As an alternative to being prompted, you could create a hashtable of menu items.

$hash = [ordered]@{
"Get running services" = {Get-Service | where status -eq 'running'}
"Get uptime" = {((Get-Date) - (Get-CimInstance win32_operatingsystem).lastbootuptime).ToString()}
"Get Drive C" = {Get-CimInstance win32_logicaldisk -filter "deviceid='c:'"}
"Get System Eventlog" = {Get-Eventlog -LogName System -Newest 10}
}
#create item objects
$items = $hash.GetEnumerator() | foreach -Begin {
$i=0 } -Process {
$i++
[pscustomobject]@{
ItemNumber = $i
MenuItem = $_.Name
Action = $_.Value
}
} -end {}
$MyMenu = [pscustomObject]@{
Title = $Title
Items = $items
}

My actions are all local, but you could invoke your own scripts or functions that could prompt for computer names or other specific information. For now, I just want to focus on the structure. In either event, I end up with a custom object that represents my menu. You’ll note that I didn’t include any options to quit, which you’ll see why in a moment. The reason I went through all of this effort is to save the results to an XML file.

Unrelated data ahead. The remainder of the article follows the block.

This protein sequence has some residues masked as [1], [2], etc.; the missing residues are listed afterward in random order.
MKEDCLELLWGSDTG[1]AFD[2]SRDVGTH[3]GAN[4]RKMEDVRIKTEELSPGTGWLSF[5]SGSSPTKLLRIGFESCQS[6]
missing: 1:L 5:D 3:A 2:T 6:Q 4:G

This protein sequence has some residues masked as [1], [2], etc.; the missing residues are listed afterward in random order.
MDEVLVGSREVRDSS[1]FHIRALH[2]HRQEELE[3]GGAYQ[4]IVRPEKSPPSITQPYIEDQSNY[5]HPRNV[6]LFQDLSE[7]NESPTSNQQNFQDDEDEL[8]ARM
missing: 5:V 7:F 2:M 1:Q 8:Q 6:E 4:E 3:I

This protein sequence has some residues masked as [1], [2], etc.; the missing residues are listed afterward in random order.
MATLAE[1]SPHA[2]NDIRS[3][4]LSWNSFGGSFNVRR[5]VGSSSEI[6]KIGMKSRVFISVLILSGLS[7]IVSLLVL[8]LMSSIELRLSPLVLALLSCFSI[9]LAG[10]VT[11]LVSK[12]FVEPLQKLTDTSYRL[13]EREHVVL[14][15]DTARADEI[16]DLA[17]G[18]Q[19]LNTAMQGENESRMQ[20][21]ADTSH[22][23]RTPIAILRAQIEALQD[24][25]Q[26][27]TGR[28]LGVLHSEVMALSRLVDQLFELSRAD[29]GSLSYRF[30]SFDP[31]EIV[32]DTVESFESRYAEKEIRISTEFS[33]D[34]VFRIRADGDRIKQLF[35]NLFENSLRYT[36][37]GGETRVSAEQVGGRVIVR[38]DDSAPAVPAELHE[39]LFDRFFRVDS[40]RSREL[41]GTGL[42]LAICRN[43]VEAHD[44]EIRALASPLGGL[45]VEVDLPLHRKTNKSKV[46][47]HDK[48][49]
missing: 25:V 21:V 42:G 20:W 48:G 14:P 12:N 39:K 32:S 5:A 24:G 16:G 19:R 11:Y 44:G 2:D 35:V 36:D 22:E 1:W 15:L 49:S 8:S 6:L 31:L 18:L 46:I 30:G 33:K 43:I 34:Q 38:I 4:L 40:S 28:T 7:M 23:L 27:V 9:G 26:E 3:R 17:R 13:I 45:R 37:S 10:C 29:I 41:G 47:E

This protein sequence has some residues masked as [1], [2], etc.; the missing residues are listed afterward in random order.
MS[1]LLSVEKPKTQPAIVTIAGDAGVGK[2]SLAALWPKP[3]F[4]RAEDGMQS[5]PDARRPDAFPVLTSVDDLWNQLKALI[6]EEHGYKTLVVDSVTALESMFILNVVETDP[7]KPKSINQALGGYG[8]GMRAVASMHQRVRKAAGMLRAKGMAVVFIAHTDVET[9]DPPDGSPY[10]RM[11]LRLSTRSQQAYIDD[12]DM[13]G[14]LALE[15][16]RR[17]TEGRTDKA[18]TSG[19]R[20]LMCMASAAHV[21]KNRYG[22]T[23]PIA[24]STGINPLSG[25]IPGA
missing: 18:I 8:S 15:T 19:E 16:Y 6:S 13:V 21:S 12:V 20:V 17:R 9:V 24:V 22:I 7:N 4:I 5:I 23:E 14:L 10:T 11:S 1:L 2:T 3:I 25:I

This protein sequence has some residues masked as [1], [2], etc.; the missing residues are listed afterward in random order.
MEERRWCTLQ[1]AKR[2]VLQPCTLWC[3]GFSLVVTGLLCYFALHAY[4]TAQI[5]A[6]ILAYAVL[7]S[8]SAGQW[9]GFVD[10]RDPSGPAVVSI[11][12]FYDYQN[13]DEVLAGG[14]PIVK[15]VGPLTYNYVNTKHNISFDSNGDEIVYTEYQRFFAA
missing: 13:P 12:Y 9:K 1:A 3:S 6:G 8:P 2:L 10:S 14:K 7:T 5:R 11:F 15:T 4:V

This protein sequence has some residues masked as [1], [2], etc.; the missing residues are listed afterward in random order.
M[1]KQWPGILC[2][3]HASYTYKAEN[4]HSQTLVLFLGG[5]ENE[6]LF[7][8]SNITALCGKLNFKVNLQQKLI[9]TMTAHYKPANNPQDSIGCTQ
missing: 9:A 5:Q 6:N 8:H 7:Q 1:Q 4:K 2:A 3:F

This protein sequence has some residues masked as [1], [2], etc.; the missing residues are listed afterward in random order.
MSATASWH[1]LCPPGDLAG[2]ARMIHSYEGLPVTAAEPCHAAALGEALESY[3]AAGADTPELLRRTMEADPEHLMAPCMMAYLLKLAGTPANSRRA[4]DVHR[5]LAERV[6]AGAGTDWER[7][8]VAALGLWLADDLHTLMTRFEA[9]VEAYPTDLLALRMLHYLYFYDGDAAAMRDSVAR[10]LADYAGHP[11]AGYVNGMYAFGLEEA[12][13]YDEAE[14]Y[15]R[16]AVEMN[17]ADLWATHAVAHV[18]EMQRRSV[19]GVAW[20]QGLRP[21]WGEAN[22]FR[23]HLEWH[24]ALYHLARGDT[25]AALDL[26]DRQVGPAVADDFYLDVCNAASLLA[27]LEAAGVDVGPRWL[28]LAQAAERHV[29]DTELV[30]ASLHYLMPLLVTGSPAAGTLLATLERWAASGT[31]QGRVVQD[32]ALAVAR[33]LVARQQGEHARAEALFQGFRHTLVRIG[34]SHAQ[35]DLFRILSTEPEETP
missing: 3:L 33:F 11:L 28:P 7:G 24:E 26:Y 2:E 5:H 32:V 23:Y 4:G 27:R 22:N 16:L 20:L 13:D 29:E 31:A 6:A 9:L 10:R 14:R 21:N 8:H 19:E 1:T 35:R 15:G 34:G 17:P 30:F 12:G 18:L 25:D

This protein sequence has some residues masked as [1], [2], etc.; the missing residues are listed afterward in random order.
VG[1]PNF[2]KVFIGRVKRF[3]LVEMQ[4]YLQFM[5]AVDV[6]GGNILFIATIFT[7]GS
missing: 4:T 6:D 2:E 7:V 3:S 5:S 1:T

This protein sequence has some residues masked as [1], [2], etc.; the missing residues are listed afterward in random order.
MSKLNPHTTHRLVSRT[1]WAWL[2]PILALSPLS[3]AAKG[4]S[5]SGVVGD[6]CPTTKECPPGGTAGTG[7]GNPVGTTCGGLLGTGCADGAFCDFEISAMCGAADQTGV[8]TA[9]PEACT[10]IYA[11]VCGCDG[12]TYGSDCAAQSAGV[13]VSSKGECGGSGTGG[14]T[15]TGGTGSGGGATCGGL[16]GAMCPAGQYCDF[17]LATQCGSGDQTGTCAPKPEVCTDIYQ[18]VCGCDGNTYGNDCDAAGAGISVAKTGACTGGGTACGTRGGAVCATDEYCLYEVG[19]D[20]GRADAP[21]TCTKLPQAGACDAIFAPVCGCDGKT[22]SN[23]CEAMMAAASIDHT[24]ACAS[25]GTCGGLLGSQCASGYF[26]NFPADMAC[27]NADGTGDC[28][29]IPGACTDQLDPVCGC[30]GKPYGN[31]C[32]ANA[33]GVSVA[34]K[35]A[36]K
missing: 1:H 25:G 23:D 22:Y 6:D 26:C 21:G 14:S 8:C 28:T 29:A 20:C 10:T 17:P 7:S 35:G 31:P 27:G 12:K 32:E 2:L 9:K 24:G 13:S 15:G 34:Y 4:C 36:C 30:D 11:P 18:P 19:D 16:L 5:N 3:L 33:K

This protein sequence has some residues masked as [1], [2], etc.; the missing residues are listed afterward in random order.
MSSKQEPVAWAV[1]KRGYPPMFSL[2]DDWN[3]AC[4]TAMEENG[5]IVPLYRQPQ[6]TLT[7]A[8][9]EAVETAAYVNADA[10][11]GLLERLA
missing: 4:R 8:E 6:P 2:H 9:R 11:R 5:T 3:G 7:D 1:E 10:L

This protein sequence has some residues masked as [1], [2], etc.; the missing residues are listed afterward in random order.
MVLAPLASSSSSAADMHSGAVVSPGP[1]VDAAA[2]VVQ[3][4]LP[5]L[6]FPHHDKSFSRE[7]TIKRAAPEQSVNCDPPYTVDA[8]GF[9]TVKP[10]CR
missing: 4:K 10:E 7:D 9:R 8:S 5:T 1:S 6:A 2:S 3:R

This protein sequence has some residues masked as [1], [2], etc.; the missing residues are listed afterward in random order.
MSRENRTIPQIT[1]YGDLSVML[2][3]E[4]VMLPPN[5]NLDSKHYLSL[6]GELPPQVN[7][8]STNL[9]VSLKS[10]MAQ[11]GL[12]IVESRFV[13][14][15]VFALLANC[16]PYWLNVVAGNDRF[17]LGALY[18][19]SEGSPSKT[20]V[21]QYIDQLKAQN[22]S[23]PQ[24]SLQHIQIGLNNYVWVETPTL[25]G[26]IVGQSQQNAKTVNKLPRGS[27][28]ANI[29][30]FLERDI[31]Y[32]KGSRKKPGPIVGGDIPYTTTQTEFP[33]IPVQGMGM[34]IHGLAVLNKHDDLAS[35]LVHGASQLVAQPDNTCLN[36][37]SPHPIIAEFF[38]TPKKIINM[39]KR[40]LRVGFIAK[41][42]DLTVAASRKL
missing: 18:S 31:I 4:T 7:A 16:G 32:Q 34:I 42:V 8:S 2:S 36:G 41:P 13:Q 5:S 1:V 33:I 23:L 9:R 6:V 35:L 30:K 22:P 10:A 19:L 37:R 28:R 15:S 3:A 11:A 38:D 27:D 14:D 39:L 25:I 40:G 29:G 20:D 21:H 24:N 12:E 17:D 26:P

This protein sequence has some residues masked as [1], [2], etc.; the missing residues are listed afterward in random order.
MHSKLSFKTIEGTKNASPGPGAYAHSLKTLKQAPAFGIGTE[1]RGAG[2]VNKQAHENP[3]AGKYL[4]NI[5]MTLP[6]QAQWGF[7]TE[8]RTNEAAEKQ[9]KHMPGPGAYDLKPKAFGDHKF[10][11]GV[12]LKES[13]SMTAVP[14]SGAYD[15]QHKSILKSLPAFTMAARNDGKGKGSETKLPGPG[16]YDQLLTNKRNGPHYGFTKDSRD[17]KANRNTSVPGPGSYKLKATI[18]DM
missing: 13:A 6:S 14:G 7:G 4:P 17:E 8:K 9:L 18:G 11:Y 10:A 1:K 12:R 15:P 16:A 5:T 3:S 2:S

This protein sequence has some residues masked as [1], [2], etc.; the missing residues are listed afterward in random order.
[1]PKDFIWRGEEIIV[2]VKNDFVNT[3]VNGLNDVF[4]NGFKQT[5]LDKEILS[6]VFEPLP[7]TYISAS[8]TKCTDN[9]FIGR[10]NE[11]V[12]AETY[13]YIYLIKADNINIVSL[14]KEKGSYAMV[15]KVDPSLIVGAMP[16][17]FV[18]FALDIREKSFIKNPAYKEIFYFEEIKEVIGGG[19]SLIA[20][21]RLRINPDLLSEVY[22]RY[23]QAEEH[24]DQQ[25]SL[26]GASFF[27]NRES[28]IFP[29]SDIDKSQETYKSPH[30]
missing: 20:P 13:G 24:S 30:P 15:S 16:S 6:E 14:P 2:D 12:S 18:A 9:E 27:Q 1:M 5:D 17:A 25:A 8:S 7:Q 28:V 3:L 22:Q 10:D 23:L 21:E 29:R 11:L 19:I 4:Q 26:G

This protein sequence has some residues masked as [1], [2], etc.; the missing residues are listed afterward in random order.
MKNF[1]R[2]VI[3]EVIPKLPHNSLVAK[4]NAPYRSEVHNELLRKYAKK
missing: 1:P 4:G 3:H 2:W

$Path = "C:\scripts\MySampleConsoleMenu.xml"
$MyMenu | Export-Clixml -Path $path

Now my menu definition is stored in a structured document. This makes it easier to create different menus, but use the same script to display them. To do that, I need to import the XML file.

$importedMenu = Import-Clixml -Path $path

Next, I build a here string from the imported items.

$hereMenu = @"
$($ImportedMenu.title)
"@
foreach ($item in $importedMenu.Items) {
$hereMenu+= "{0} - {1}`n" -f $item.ItemNumber,$item.MenuItem
}
$hereMenu += "Enter a menu number or Q to quit"

My imported menu (Image Credit: Jeff Hicks)

My imported menu (Image Credit: Jeff Hicks)


All that remains is to put some logic behind the menu and respond to Read-Host. I invoke the corresponding scriptblock using Invoke-Command. Although the XML format appears to store a scriptblock, it gets imported as a string so I have to take an extra step to turn it back into a scriptblock. I could have used Invoke-Expression, but that’s a bad security practice.

#Keep looping and running the menu until the user selects Q (or q).
$Running = $True
Do {
cls
$r = Read-Host $hereMenu
if ($r -match "^q" -OR $r.length -eq 0) {
#quit the menu
$running = $False
Write-Host "Exiting the menu. Have a nice day" -ForegroundColor green